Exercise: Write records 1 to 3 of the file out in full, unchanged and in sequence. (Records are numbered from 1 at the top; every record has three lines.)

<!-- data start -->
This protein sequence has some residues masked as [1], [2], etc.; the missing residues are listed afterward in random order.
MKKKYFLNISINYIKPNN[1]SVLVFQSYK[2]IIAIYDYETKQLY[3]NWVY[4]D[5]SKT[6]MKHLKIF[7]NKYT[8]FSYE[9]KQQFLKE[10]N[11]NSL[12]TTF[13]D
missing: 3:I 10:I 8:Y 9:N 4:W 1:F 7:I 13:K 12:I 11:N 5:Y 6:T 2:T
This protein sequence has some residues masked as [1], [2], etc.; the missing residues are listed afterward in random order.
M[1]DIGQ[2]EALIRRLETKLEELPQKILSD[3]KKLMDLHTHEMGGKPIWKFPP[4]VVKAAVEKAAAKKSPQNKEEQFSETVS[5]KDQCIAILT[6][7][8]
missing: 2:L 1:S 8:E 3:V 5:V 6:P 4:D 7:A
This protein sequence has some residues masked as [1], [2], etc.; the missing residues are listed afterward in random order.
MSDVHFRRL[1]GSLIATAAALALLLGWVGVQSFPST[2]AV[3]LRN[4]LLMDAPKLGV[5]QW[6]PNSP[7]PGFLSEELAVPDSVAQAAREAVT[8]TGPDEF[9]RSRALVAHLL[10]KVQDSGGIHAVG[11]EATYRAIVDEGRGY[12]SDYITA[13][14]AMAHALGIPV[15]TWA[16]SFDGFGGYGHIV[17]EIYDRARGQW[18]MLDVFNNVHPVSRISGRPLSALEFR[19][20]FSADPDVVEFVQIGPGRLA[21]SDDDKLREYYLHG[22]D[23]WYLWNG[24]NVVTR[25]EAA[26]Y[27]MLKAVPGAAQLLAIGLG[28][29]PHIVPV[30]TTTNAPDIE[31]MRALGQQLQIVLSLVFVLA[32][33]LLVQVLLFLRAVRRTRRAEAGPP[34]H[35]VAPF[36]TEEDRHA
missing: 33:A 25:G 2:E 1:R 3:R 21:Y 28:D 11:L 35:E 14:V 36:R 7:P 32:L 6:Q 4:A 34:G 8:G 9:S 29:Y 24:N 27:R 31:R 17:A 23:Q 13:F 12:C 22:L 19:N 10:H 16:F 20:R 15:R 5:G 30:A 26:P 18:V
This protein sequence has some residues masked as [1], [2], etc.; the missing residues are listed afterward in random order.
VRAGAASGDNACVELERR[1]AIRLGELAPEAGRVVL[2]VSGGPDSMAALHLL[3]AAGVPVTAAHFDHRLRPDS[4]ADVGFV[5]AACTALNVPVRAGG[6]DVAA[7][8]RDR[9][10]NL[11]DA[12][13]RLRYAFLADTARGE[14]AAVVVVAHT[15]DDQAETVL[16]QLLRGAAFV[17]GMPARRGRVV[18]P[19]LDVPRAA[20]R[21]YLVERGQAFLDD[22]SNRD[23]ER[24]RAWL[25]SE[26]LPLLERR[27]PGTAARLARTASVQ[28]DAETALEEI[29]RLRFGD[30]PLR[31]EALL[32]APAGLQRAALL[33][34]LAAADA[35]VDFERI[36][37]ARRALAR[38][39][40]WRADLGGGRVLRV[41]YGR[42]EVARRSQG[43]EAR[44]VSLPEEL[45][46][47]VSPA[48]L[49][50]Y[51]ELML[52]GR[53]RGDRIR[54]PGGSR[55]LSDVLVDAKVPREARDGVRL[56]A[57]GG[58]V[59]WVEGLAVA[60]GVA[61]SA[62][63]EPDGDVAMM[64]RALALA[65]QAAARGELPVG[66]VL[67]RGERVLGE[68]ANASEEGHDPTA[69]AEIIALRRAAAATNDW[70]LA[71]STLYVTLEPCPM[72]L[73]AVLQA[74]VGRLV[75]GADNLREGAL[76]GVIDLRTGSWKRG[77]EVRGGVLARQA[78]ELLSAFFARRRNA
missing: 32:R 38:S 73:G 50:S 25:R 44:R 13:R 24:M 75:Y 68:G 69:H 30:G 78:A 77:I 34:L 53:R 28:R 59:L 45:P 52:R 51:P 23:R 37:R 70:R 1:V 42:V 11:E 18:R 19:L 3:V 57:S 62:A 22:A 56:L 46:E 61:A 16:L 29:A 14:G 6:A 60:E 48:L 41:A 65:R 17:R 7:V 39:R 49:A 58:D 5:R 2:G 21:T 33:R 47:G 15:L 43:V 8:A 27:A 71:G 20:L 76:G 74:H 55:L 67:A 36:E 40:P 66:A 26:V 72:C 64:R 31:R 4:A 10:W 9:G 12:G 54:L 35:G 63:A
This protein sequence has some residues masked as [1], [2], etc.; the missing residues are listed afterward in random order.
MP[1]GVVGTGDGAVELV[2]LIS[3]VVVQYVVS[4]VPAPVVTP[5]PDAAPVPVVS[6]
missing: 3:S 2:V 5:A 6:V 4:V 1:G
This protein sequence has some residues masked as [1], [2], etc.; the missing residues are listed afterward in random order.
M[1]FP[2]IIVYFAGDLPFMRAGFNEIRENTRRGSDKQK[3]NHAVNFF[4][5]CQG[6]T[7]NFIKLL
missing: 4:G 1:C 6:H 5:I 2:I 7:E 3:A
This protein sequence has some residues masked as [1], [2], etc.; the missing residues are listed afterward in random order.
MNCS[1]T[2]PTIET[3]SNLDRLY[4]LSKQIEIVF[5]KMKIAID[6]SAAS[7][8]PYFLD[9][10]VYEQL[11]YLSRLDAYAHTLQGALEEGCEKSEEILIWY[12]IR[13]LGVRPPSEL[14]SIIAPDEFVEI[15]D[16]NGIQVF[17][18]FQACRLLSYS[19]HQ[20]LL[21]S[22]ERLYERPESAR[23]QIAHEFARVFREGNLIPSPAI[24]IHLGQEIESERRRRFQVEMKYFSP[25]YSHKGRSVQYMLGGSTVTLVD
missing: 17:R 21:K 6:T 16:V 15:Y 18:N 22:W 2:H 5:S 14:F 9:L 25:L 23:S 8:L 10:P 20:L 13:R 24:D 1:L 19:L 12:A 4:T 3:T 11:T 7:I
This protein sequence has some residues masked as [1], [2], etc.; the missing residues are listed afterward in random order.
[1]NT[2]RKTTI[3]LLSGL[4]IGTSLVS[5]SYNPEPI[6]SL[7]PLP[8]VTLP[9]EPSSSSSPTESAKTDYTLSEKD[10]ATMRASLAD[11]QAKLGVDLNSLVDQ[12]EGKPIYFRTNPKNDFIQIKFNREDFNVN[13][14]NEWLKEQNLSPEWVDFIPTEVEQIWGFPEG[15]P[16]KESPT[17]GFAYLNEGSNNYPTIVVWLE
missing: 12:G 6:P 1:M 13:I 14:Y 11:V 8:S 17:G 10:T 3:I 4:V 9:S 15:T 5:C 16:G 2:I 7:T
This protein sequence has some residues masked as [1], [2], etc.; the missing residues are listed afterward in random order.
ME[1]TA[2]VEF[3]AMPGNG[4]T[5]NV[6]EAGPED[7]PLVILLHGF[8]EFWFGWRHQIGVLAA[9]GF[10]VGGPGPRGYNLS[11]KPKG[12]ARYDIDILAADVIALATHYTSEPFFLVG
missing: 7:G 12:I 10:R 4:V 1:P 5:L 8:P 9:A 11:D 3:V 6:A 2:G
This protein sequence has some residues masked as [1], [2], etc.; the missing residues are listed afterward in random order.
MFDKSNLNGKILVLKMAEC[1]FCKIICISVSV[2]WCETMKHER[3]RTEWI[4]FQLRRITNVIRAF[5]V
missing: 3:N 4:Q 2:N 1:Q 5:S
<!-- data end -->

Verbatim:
This protein sequence has some residues masked as [1], [2], etc.; the missing residues are listed afterward in random order.
MKKKYFLNISINYIKPNN[1]SVLVFQSYK[2]IIAIYDYETKQLY[3]NWVY[4]D[5]SKT[6]MKHLKIF[7]NKYT[8]FSYE[9]KQQFLKE[10]N[11]NSL[12]TTF[13]D
missing: 3:I 10:I 8:Y 9:N 4:W 1:F 7:I 13:K 12:I 11:N 5:Y 6:T 2:T
This protein sequence has some residues masked as [1], [2], etc.; the missing residues are listed afterward in random order.
M[1]DIGQ[2]EALIRRLETKLEELPQKILSD[3]KKLMDLHTHEMGGKPIWKFPP[4]VVKAAVEKAAAKKSPQNKEEQFSETVS[5]KDQCIAILT[6][7][8]
missing: 2:L 1:S 8:E 3:V 5:V 6:P 4:D 7:A
This protein sequence has some residues masked as [1], [2], etc.; the missing residues are listed afterward in random order.
MSDVHFRRL[1]GSLIATAAALALLLGWVGVQSFPST[2]AV[3]LRN[4]LLMDAPKLGV[5]QW[6]PNSP[7]PGFLSEELAVPDSVAQAAREAVT[8]TGPDEF[9]RSRALVAHLL[10]KVQDSGGIHAVG[11]EATYRAIVDEGRGY[12]SDYITA[13][14]AMAHALGIPV[15]TWA[16]SFDGFGGYGHIV[17]EIYDRARGQW[18]MLDVFNNVHPVSRISGRPLSALEFR[19][20]FSADPDVVEFVQIGPGRLA[21]SDDDKLREYYLHG[22]D[23]WYLWNG[24]NVVTR[25]EAA[26]Y[27]MLKAVPGAAQLLAIGLG[28][29]PHIVPV[30]TTTNAPDIE[31]MRALGQQLQIVLSLVFVLA[32][33]LLVQVLLFLRAVRRTRRAEAGPP[34]H[35]VAPF[36]TEEDRHA
missing: 33:A 25:G 2:E 1:R 3:R 21:Y 28:D 11:L 35:E 14:V 36:R 7:P 32:L 6:Q 4:A 34:G 8:G 9:S 29:Y 24:N 27:R 31:R 17:A 23:Q 13:F 12:C 22:L 19:N 10:H 16:F 20:R 15:R 5:G 30:A 26:P 18:V